The proposed Nogales Interconnection Project (the Project) would be located in southern Arizona within the city of Nogales in Santa Cruz County. The proposed Project would include several components, constructed in two phases:
A new, approximately 3-mile-long, overhead double-circuit 138-kilovolt (kV) alternating current (AC) transmission line. The first circuit would originate at an existing pole 1,900 feet west of the existing UNS Electric, Inc. (UNSE) Valencia Substation and terminate at the new Gateway Substation. The existing UNSE 138-kV Vail to Valencia transmission line would be severed and connected to this new line on new double-circuit monopoles, thereby converting the existing Vail to Valencia transmission line to the Vail to Gateway transmission line.
Utilizing the same new double-circuit monopoles described above, a second circuit would originate at the Gateway Substation, proceed in an easterly direction, and connect with the existing portion of the above-mentioned UNSE 138-kV Vail to Valencia transmission line, which continues east for 1,900 feet to the existing Valencia Substation. This circuit would constitute the new Gateway to Valencia transmission line.
A new, approximately 2-mile-long, overhead, 230-kV AC transmission line extending south from the new Gateway Substation to the proposed international border crossing. For Alternatives 3 and 4, a stretch of the transmission line would include two parallel pole structures, one for the new double-circuit 138-kV line and one for the new single-circuit 230-kV line.
Minor modifications to relaying equipment within the existing Valencia Substation to accommodate the connection of the proposed 138-kV transmission line from the Gateway Substation to the Valencia Substation.
A new, approximately 11-acre Gateway Substation, located on the Gateway site currently owned by Tucson Electric Power (TEP). The Nogales Gateway Substation and the UNSE Gateway Substation would be located on the Gateway site and referred to collectively as the “Gateway Substation.”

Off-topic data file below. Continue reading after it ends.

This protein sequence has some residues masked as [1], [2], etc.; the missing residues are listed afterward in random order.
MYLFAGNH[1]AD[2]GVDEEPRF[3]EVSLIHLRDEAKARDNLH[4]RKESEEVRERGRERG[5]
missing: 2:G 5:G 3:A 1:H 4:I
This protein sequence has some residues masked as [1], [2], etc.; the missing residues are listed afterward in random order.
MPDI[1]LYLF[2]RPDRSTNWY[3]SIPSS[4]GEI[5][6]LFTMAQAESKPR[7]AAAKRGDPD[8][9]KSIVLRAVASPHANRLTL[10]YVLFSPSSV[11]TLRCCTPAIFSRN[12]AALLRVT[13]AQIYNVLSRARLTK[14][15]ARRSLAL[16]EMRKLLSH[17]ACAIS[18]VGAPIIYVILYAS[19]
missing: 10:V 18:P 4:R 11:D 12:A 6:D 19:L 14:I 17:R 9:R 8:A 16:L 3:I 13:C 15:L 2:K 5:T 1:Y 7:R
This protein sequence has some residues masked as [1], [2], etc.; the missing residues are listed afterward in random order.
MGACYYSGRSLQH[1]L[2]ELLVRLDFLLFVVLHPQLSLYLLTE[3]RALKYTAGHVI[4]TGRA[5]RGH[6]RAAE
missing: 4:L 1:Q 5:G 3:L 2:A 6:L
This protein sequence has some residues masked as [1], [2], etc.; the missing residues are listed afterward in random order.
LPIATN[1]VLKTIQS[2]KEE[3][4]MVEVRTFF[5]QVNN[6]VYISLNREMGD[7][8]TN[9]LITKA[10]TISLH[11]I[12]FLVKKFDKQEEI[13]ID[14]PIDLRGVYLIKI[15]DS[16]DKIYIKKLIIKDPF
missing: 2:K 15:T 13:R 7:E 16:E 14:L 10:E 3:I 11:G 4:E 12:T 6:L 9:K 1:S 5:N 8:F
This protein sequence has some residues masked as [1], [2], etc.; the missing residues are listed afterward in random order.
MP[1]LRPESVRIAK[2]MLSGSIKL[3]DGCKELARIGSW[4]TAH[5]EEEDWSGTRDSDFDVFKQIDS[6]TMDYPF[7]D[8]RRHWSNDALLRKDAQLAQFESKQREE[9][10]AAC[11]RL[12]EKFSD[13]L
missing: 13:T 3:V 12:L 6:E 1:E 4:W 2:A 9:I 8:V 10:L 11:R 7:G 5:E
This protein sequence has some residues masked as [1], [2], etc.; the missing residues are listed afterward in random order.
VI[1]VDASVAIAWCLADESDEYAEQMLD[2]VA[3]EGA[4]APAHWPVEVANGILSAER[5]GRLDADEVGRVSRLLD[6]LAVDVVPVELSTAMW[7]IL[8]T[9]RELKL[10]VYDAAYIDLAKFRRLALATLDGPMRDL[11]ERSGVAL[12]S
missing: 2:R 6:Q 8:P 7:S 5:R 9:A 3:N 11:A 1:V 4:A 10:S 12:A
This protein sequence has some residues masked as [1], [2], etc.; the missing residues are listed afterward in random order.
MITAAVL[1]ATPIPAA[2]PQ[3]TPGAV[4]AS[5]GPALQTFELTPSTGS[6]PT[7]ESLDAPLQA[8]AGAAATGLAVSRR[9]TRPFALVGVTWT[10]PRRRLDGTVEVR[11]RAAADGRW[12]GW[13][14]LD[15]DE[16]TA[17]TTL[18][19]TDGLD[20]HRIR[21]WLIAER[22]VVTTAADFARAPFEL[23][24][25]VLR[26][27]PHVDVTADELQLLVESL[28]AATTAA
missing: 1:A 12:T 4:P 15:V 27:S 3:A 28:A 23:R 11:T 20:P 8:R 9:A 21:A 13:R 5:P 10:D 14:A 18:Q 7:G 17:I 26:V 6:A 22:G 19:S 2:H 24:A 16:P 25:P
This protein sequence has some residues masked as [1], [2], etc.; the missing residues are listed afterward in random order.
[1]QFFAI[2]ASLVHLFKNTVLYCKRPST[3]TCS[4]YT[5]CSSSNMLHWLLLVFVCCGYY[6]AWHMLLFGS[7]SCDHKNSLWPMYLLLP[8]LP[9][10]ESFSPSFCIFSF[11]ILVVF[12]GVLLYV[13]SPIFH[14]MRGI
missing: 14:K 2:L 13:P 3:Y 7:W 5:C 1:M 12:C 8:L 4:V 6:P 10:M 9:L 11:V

On the western portion of the Gateway site, the Nogales Gateway Substation would consist of a direct current (DC) interconnection of up to 300 megawatts (MW). This bi-directional back-to-back high-voltage direct current (HVDC) converter (i.e., DC tie) would allow for an asynchronous interconnection between the electric grids in southern Arizona and Sonora, Mexico. The DC tie would initially be capable of 150 MW of capacity of bi-directional flow between the U.S. and Mexico.
The second phase of the proposed Project would involve expanding the DC tie from the initial 150 MW to its full 300-MW capacity within the proposed Gateway Substation. The first phase of construction would begin after all required permits and authorizations are obtained by the Applicant from federal, state, and local agencies. The Applicant would notify DOE before beginning construction of the second phase of construction, the timing of which has not yet been determined.
On the eastern portion of the Gateway site, the 138-kV UNSE Gateway Substation would consist of a three bay breaker and a half open air configuration to accommodate the line from Vail, the line to Valencia, the connection to the first phase of the DC tie, the connection to the future second phase expansion of the DC tie, as well as a future UNSE distribution transformer.
The U.S. portion of the proposed Project would cross the U.S.-Mexico border approximately 6 tenths of a mile west of Arizona State Highway 190, just west of the Mariposa Point of Entry. The Comisión Federal de Electricidad (CFE), or Federal Electricity Commission (the Mexican state-owned electric utility), would directly, or via an affiliate, own the transmission assets that would interconnect to the proposed Project in Sonora, Mexico. The Applicant has indicated that CFE (through subsidiaries) would be a market participant in Mexico, entering into wholesale power transactions with U.S.- and Mexican-based entities interested in buying and/or selling power.
A general area map, which shows potential route segments for the transmission lines, as well as the location of the existing and newly proposed substations, is shown below. More detailed mapping was made available in the Draft EA document, which is explained on the Process page.
Banner Image: East-facing view of the proposed Gateway Substation site. Image courtesy of Tucson Electric Power.